“Birthday” by Shelley Blanton-Stroud
“No,” the doctor says when I ask, “Is everything all right?”
His shiny bald head rises between my wide-spread knees, a perfect red balloon over the ball of my belly.
Like a movie, I think, Demerol having its poetic effect.
Numb below the waist, foggy above the neck, I watch grim-faced professionals race around the fluorescence, like ants disturbed, rolling machines, fetching tools, kneading my belly, stitching my softest skin. One punches buttons on a metal tree, down which slithers a gray tube onto my arm and hand, teeth biting into my vein.
“No,” he says again, blue eyes watering. “I don’t think everything will be all right.”
I stare at the two deep furrows inching like caterpillars up his brow.
My baby is already gone. I haven’t touched him.
Nine pounds, fifteen ounces, a big, red bruiser, my son Bates has choked on his own meconium long before I squeeze him from the dark warm place grown too small almost a month before. For weeks he has taken black glue into his fresh pink lungs, so that when I finally push him out, he cannot gulp, his lung sacks full, unable to contract.
He knows how to breathe, expects to breathe, after all that practice inside me, but is punished when he does what is natural. The shock to his body when the oxygen doesn’t come. He has finally pushed out of the fluid to the land world, where he drowns.
Hours later, I cradle his warm weight, attached to an oxygen-pumping device, surrounded by a circle of strangers, eyes downcast. I touch his cheek with my rough finger, ashamed of my cracked nail polish. I like the lanugo on his shoulder, shimmering under blue light. Below the shoulder, he’s tucked into a quilt I taught myself to make out of our old clothes, with tiny precise stitches in unruly patterns, like what my grannies made, but not.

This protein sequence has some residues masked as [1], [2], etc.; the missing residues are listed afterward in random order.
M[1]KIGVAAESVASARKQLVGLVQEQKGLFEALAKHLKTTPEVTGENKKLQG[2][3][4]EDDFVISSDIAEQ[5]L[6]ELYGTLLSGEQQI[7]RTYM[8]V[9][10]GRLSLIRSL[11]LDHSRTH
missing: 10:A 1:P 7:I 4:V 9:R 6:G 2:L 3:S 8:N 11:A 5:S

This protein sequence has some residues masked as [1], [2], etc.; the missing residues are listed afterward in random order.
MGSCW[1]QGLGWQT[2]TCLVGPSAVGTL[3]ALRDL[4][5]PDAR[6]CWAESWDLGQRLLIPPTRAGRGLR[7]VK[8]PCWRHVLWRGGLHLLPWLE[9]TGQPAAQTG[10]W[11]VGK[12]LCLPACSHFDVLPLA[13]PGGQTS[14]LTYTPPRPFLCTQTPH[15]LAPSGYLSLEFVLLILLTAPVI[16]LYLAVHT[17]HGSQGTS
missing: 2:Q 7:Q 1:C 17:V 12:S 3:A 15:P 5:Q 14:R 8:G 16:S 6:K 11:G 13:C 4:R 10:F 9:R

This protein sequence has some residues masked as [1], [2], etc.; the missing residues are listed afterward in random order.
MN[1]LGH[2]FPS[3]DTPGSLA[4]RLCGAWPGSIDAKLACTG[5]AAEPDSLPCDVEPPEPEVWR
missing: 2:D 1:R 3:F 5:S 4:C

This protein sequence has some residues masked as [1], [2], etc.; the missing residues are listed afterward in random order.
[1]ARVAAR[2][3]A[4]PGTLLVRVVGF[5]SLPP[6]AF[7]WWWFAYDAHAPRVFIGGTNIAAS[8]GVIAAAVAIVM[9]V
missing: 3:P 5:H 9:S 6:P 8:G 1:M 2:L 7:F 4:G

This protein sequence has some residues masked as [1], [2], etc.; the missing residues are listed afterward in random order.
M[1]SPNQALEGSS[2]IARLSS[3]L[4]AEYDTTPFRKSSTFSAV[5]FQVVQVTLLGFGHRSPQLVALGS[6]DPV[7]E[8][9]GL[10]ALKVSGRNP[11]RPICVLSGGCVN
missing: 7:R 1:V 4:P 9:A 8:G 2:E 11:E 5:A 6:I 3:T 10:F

The Demerol dulls me, like numbing cotton on an open wound, so that I don’t cry or despair. I observe. The perfectly shaped baby, thick, ready. The shocked professionals. The husband, lips swollen, red. Through the Demerol I see what emotion wouldn’t allow.
I nod and a teal-costumed man flips a switch and my son’s feet kick, kick, kick and then drop. I shake his body once but he does not answer. I hand him to a tan, blonde nurse with a wet face. Holding my son with both arms, she wipes her dripping nose on the shoulder of the nurse next to her and I laugh. I see that is wrong when my husband vomits on the floor behind me. Teal people scurry to help him, rags, bags, chair.
The snake in the tree drips the Demerol into my vein and I want it to drip forever.
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Shelley Blanton-Stroud Artist Statement: This is an excerpt of a longer piece telling the story of my first son’s birth and death. This focuses on my impressions of his birthday, though the longer piece encompasses twenty years of birthday remembrances.
Shelley teaches college composition at California State University, Sacramento. Her
stories appear in Brevity Blog, Eunoia Review, Mamalode and, forthcoming, in Cleaver
Magazine and Soundings Review. She has brought pieces of her novel-in-progress to
Bread Loaf, Napa and Squaw Valley writing conferences, where nice people have tried to
teach her how to be a fiction writer. She lives with her husband and two dogs in Northern
California, where she erratically tends her vegetables and obsessively texts her adult sons,
who live too far away.